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“My clients have TINY budgets! They can’t afford a $10,000 website. They can’t even afford a $3,000 one!”

Does that sound like you?

It sounds like a lot of web designers I know.

While I could (and often do) tell them to target clients with more money, sometimes the people you want as your clients don’t have money, but you WANT to help them, and choosing a new audience just is NOT what you want to do.

I get it.

Sometimes those low-paying clients are non-profits you’re passionate about helping, small business owners you want to help get their businesses started, or some other worthy audience that just can’t pay a lot for a website.

So how can you serve them, and help the people you want to help?

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Create templated websites

If you’re passionate about helping a certain type of client, you probably know a lot about their needs. If not, you need to get clear on your niche and target audience before offering this type of service.

For example, if they’re a non-profit, their website probably needs a way to donate, a way to volunteer, and a design that helps visitors get clear on the mission immediately.

If your clients are small business owners, they probably need a clear outline of their services and a way for visitors to book their services.

Get really familiar with your clients’ goals and needs, and list out what their website should include.

Then, template it.

With a low price point, you can’t afford to spend two months (or more) working on a custom website for each client. But you CAN choose an amazing WordPress theme, swap out a few colors, add your client’s logo and some free stock images, put in the necessary features, and get them launched.

Instead of taking months to get your client’s new site into the world, you can take a day (or up to a week) and get them online.

This means you can work with more clients and make the money that you need to make while giving your clients what they need at a price they can afford.

Just be really, really clear about what’s included and what’s not and that any additions outside of your pre-determined package will cost extra.

This way, you can keep your sanity while serving a market without a lot of cash.

Target clients with more money, and donate your services to those you’re passionate about helping

If selling a bunch of templated websites isn’t your thing, that’s okay. You can still help those you want to help.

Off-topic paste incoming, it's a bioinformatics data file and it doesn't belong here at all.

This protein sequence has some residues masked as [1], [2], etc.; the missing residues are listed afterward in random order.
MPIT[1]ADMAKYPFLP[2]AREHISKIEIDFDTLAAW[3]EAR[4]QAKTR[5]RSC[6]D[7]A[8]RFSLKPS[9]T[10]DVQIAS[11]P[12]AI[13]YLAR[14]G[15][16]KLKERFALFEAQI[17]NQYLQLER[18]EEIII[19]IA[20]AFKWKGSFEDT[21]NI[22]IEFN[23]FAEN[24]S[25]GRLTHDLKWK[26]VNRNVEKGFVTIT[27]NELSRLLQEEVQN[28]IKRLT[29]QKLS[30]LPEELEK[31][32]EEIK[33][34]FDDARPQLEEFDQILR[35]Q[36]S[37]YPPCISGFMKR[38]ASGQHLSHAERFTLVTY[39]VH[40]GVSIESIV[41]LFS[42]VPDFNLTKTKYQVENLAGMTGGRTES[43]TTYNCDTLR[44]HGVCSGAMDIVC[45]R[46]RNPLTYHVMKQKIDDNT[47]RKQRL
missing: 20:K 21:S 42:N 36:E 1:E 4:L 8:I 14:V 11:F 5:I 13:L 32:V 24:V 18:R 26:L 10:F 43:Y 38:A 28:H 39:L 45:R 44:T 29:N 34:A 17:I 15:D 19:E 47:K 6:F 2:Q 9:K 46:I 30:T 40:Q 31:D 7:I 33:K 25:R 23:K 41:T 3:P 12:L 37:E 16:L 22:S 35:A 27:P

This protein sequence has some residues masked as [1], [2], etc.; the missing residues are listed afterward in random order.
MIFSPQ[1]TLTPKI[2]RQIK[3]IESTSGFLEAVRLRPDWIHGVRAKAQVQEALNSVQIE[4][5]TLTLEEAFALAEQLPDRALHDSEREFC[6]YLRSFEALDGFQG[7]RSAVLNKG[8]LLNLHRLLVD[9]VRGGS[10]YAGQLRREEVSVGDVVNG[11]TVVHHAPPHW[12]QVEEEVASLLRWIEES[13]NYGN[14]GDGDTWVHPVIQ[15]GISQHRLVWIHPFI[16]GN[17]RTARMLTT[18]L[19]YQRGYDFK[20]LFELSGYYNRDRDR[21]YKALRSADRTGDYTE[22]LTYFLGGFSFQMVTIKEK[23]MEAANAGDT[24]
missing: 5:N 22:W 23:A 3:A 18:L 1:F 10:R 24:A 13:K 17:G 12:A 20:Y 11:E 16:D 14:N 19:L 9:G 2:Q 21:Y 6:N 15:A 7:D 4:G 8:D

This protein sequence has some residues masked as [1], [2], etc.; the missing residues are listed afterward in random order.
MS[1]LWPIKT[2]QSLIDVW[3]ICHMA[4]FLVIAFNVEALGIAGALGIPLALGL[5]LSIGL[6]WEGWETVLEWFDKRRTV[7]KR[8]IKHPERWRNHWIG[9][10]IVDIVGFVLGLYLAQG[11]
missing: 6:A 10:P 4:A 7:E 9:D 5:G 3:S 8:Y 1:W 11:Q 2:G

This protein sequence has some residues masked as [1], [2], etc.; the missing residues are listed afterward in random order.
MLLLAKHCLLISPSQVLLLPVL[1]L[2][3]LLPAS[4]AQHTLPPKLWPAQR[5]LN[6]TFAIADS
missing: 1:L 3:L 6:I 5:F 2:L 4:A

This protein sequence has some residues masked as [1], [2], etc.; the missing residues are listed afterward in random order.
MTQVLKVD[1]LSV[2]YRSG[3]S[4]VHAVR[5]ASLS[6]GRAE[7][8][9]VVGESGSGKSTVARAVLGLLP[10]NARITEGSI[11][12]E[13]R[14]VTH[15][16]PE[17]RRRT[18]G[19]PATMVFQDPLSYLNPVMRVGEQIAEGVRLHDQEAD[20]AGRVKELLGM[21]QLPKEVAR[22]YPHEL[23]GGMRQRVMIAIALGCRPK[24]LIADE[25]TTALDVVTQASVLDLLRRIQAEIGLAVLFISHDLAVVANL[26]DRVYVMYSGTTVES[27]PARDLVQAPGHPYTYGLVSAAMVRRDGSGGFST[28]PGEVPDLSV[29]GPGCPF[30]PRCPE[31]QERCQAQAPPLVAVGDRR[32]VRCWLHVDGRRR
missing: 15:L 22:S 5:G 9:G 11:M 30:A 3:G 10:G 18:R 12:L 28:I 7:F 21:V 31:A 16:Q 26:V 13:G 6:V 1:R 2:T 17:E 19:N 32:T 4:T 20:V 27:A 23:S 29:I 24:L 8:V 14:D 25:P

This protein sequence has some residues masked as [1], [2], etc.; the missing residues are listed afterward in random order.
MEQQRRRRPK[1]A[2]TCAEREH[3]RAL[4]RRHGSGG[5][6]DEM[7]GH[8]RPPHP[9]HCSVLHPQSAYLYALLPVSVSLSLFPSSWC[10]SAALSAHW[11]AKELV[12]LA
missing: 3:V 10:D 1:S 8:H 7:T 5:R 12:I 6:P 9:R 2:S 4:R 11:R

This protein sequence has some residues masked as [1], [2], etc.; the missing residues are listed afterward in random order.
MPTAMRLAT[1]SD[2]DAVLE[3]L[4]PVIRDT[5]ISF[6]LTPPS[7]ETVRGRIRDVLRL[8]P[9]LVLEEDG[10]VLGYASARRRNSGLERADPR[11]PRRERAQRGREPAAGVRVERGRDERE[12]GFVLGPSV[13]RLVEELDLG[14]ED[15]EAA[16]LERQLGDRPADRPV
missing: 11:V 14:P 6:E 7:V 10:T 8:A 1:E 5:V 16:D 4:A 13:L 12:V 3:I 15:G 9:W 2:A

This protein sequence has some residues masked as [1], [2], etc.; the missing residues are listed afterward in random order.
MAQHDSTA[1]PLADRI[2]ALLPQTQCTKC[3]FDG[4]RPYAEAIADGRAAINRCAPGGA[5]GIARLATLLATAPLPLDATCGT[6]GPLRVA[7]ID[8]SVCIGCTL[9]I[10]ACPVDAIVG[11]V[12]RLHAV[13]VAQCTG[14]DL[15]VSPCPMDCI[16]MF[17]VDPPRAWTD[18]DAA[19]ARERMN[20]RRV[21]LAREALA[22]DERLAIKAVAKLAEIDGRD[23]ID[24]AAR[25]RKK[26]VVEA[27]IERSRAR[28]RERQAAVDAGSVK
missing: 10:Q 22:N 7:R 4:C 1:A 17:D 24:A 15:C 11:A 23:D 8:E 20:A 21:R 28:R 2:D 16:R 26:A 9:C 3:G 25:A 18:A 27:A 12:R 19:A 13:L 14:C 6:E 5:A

Target clients with money.

Restructure your business, re-position yourself, and get those high-paying clients. They may not be who you’re 100% passionate about serving (but you should still enjoy working with them), but they’ll help fund the projects for those you want to help.

Let’s say you need to make $50,000/year. If you take on five high-paying clients at $10,000+ and make them killer websites, you hit your monetary goal.

Now, you can help the people you want to help at a discounted rate they can afford or pro bono.

This method is great because if you can donate your services, you can reach out to specific organizations or businesses that you want to help.

But remember, even if you’re doing it pro bono, create a contract and clear scope of work so that you’re donating what you’re willing and able to donate and not damaging your business.

Being able to donate your services to causes you’re passionate about is a great feeling. 


Not everyone wants to work with clients who have a ton of money. Sometimes, you want to help the little guy. And there’s nothing wrong with that.

Create a business where you can template the work, streamline everything, and provide your clients with a website they love without doing a ton of custom work.

It sounds impossible, but it isn’t.

Hundreds, if not thousands, of web design agencies work this way. It’s just out of the realm of what most freelancers do. That doesn’t mean you can’t.

Or, get those clients with all the cash and use their projects to fund the projects where clients can’t pay you enough. Just ensure you’re providing your high-paying clients with the value they deserve.

Originally published 2/28/2018. Updated 10/9/2023.


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